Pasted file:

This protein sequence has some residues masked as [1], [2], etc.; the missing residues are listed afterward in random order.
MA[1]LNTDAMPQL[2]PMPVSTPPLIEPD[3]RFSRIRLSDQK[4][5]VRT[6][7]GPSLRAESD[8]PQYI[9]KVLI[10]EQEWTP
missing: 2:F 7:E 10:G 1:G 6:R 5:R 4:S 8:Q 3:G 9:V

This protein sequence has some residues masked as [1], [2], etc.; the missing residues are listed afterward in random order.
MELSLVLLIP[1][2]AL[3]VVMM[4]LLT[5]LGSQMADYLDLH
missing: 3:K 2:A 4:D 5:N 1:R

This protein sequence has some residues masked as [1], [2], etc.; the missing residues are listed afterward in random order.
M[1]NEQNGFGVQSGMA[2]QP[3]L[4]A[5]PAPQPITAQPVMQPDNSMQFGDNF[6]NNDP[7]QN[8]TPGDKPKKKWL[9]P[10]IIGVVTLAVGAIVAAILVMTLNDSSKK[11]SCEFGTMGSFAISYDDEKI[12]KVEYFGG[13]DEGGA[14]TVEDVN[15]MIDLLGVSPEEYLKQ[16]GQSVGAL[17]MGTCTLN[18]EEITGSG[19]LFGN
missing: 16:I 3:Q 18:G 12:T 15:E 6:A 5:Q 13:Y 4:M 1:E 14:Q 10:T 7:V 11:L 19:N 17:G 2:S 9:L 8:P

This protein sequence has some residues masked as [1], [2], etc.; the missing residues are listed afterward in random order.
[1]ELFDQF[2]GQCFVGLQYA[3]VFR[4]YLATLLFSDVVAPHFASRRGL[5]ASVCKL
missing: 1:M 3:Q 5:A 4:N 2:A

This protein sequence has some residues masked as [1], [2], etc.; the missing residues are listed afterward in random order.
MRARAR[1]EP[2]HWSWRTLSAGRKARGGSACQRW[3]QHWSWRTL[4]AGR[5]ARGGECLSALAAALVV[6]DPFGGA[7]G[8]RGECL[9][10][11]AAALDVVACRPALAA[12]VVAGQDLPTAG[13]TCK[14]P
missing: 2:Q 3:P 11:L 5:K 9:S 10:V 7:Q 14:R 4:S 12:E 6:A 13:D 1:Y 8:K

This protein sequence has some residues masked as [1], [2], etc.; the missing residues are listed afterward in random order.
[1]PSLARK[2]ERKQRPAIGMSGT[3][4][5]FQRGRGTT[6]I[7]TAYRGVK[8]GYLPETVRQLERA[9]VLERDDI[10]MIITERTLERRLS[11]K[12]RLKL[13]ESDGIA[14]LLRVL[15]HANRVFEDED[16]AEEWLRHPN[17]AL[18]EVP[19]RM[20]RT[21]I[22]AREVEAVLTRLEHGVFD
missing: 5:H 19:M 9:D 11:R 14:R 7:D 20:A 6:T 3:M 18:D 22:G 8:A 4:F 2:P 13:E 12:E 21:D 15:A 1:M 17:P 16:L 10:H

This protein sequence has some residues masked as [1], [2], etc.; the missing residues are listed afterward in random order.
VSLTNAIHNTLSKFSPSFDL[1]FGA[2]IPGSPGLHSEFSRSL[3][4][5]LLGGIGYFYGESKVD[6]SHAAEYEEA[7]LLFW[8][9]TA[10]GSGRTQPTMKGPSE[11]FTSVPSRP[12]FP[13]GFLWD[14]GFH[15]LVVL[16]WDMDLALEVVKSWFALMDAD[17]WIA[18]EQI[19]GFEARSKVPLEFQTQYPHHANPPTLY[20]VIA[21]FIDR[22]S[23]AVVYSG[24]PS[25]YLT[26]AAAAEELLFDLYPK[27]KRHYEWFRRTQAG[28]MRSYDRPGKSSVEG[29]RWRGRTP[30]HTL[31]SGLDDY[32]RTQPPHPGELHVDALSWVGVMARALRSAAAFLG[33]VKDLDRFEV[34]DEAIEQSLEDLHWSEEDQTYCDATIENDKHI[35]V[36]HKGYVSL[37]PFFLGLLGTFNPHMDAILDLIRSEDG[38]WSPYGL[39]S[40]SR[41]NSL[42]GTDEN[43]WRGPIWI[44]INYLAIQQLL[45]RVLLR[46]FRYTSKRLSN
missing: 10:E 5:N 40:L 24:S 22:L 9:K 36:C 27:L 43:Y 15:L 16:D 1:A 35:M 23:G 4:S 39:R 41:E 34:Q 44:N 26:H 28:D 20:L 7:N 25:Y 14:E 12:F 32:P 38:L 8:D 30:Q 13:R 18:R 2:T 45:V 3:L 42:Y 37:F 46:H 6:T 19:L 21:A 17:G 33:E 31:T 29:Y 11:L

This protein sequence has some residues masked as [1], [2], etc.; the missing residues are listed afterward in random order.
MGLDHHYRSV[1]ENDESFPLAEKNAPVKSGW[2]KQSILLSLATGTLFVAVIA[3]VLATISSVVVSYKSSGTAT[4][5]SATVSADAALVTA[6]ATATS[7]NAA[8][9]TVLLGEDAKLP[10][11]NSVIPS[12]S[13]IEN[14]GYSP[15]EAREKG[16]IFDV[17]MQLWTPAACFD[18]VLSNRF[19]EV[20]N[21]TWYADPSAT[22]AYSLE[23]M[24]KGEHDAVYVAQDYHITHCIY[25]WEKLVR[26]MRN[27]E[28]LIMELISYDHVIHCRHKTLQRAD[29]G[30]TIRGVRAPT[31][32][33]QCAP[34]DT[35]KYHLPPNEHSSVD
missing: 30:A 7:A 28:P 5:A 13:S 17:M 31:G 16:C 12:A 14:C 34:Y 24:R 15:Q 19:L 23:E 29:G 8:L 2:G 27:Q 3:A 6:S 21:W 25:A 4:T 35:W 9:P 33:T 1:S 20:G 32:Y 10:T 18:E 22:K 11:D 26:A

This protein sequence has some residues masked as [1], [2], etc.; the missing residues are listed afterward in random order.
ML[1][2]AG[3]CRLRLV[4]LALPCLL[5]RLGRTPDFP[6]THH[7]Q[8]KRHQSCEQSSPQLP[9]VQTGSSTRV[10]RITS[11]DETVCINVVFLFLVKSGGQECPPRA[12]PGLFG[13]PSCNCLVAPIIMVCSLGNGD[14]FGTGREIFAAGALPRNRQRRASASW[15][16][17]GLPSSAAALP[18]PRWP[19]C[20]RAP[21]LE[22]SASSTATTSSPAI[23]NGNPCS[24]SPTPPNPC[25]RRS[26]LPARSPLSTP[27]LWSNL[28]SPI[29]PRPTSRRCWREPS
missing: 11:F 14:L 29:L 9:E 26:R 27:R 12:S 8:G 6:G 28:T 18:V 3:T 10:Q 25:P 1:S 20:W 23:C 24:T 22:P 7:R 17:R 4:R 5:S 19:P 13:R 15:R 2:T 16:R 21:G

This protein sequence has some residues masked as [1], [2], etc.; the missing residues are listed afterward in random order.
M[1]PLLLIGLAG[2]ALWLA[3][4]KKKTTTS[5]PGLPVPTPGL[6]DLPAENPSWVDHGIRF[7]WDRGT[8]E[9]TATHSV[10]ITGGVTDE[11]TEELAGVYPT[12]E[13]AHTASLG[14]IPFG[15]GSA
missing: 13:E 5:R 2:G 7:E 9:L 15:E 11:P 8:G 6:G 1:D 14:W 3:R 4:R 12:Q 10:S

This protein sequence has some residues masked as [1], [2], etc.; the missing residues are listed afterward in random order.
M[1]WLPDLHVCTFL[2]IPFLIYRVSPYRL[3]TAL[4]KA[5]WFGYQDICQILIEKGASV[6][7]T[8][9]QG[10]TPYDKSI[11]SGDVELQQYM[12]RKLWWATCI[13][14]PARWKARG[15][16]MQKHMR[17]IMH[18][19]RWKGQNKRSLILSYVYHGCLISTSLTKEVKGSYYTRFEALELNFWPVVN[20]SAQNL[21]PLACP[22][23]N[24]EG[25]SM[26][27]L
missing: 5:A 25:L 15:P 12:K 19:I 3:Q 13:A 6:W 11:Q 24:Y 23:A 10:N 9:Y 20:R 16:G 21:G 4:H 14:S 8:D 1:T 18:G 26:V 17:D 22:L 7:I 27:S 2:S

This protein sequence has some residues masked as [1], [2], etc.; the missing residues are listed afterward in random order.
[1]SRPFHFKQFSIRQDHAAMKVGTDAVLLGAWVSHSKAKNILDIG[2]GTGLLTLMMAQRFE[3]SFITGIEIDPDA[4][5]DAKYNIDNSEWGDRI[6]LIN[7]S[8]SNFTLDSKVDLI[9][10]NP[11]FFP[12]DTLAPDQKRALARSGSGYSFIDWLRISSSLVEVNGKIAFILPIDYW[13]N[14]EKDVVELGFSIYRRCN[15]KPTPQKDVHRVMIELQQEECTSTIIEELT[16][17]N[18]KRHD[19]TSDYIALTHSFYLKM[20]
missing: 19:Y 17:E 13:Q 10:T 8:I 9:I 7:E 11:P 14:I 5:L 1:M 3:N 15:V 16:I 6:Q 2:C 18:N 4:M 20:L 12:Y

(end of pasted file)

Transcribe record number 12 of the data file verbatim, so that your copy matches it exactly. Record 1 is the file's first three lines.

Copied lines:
This protein sequence has some residues masked as [1], [2], etc.; the missing residues are listed afterward in random order.
[1]SRPFHFKQFSIRQDHAAMKVGTDAVLLGAWVSHSKAKNILDIG[2]GTGLLTLMMAQRFE[3]SFITGIEIDPDA[4][5]DAKYNIDNSEWGDRI[6]LIN[7]S[8]SNFTLDSKVDLI[9][10]NP[11]FFP[12]DTLAPDQKRALARSGSGYSFIDWLRISSSLVEVNGKIAFILPIDYW[13]N[14]EKDVVELGFSIYRRCN[15]KPTPQKDVHRVMIELQQEECTSTIIEELT[16][17]N[18]KRHD[19]TSDYIALTHSFYLKM[20]
missing: 19:Y 17:E 13:Q 10:T 8:I 9:I 7:E 11:P 14:I 5:L 1:M 3:N 15:V 16:I 6:Q 2:C 18:N 4:M 20:L 12:Y